I’m not going to touch Question #1 in this post, but to the best of my knowledge, no US Laws are intentionally being broken. The rest is up for debate and I fully expect it to come out soon enough.  (See The Law of Public Perception).

Why are there NO Fisherman Observers on Offshore Wind vessels south of New Jersey?

This is a really good question and I wish I had an answer. I can only tell you what I know to be true and what I’ve been told.

What I Know To Be True: Currently, NONE of the survey vessels south of New Jersey have Fishermen Observers onboard, yet they all have 5 or more Protected Species Observers (Whale, Dolphin and Turtle Watchers). I realize their task is different, but are the turtles and whales more important than the fishermen?

Did you know about 90% of the PSO’s onboard the survey vessels come from other countries? Yep – Whales, Turtles, Dolphin are being watched by people from other countries and almost NONE of them Americans.

Wait … There’s More!
Each survey vessel has 5 PSO’s onboard and let me tell you how they work.
The lead PSO normally works at night and listens for whales on a headset because it’s dark out (not kidding) while two others look up at the stars and out into the darkness. (can’t make it up). During the day, two others take turns working 2 hours on and 2 hours off (to rest their eyes). Let me do a little quick math for you: The 5 PSO’s from other countries work an average of 4.8 hrs per day. Really?

OOPS – I’m getting off track – lets circle back to Fishermen on Offshore Wind Vessels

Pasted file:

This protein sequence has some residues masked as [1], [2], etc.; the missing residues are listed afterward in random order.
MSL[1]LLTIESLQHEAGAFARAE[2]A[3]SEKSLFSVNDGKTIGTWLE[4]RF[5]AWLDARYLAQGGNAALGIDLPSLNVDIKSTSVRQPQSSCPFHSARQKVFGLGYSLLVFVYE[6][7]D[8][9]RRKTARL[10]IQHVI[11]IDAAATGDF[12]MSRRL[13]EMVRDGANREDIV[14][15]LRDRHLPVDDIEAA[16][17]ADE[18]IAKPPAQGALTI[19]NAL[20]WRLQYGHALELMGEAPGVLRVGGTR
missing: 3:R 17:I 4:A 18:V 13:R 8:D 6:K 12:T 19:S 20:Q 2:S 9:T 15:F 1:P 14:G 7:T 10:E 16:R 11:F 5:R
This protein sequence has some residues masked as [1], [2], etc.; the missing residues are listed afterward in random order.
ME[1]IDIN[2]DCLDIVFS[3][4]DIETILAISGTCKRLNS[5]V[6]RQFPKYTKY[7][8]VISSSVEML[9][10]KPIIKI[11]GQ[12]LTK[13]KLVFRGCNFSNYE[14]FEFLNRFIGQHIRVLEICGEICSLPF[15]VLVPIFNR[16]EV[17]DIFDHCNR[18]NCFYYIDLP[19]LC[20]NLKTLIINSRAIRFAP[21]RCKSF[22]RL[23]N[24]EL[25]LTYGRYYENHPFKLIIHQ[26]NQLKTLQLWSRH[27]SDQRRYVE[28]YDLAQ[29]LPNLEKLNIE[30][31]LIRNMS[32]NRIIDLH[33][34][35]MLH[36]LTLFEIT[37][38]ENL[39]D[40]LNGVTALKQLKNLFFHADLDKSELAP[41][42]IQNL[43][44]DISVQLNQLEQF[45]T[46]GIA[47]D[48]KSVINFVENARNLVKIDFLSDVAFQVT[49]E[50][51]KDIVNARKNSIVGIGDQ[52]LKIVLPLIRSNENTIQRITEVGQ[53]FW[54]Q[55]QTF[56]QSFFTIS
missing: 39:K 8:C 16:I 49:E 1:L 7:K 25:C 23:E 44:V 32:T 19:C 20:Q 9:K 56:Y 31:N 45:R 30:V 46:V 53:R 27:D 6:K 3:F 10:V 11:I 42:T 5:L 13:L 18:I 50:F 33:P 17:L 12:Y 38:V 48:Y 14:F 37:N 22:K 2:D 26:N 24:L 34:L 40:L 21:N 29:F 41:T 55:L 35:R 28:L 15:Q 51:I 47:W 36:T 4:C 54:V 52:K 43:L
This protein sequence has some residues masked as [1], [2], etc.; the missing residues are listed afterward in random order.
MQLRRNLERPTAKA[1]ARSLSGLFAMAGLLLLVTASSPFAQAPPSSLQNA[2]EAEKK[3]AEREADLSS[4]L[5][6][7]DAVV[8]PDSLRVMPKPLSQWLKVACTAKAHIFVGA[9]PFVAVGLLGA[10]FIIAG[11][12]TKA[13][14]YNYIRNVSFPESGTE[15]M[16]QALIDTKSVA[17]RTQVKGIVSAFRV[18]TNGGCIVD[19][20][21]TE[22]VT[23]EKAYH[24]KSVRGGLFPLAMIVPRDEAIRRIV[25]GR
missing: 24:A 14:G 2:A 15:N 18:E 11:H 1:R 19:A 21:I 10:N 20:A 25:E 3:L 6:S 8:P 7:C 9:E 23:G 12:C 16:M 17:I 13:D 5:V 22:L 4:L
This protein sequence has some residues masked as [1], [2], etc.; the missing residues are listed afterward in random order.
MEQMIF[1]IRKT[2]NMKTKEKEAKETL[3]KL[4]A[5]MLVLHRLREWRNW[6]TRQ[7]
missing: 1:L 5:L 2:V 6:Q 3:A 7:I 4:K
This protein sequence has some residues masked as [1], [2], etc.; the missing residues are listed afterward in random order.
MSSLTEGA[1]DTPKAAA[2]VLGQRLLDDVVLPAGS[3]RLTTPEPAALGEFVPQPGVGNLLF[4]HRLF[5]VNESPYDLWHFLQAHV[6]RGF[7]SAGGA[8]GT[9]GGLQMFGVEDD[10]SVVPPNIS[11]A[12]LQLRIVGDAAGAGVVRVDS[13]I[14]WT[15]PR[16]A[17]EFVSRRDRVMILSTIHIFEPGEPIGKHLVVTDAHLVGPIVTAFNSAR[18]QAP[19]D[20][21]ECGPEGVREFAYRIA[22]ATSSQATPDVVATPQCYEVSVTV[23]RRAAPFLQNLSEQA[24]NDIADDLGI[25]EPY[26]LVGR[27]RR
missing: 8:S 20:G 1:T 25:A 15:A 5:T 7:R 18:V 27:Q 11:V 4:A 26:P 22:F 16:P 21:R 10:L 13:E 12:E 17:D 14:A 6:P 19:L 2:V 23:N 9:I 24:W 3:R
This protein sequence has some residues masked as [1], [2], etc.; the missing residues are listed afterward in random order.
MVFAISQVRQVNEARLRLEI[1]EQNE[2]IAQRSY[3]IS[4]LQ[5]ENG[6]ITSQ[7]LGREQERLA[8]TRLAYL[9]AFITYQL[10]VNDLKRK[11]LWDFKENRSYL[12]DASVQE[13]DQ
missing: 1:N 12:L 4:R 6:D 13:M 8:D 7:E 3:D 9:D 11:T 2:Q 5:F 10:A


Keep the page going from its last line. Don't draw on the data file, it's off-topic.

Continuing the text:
What I’ve Been Told: 

1) The boats don’t have enough room on them for Fisheries Observers. REALLY? The same boats doing survey work south of Martha’s Vineyard are the same boats doing the survey work from New Jersey and they have plenty of room when they are off the Vineyard!

2) There isn’t enough fishing action down that way to justify having fishermen on the boat so the developers decided that having fisheries liaisons on land is good enough. Really?  The Fisheries Liaisons on land are great people, have extensive fishing knowledge and do a wonderful job, but they are not physically offshore so the law of “Public Perception” is missing !
The areas to the south do have scout boats perusing the area in front of the survey vessels and the effort has been working out well for the developers.

The Perception is …
The Wind Developers Just Don’t Care About The Fishermen.

Two years ago I was captain on a survey vessel. When we were south of Martha’s Vineyard, we had a Fisherman Observer onboard. We were instructed to drop him off in New Bedford before heading down to Norfolk to another field.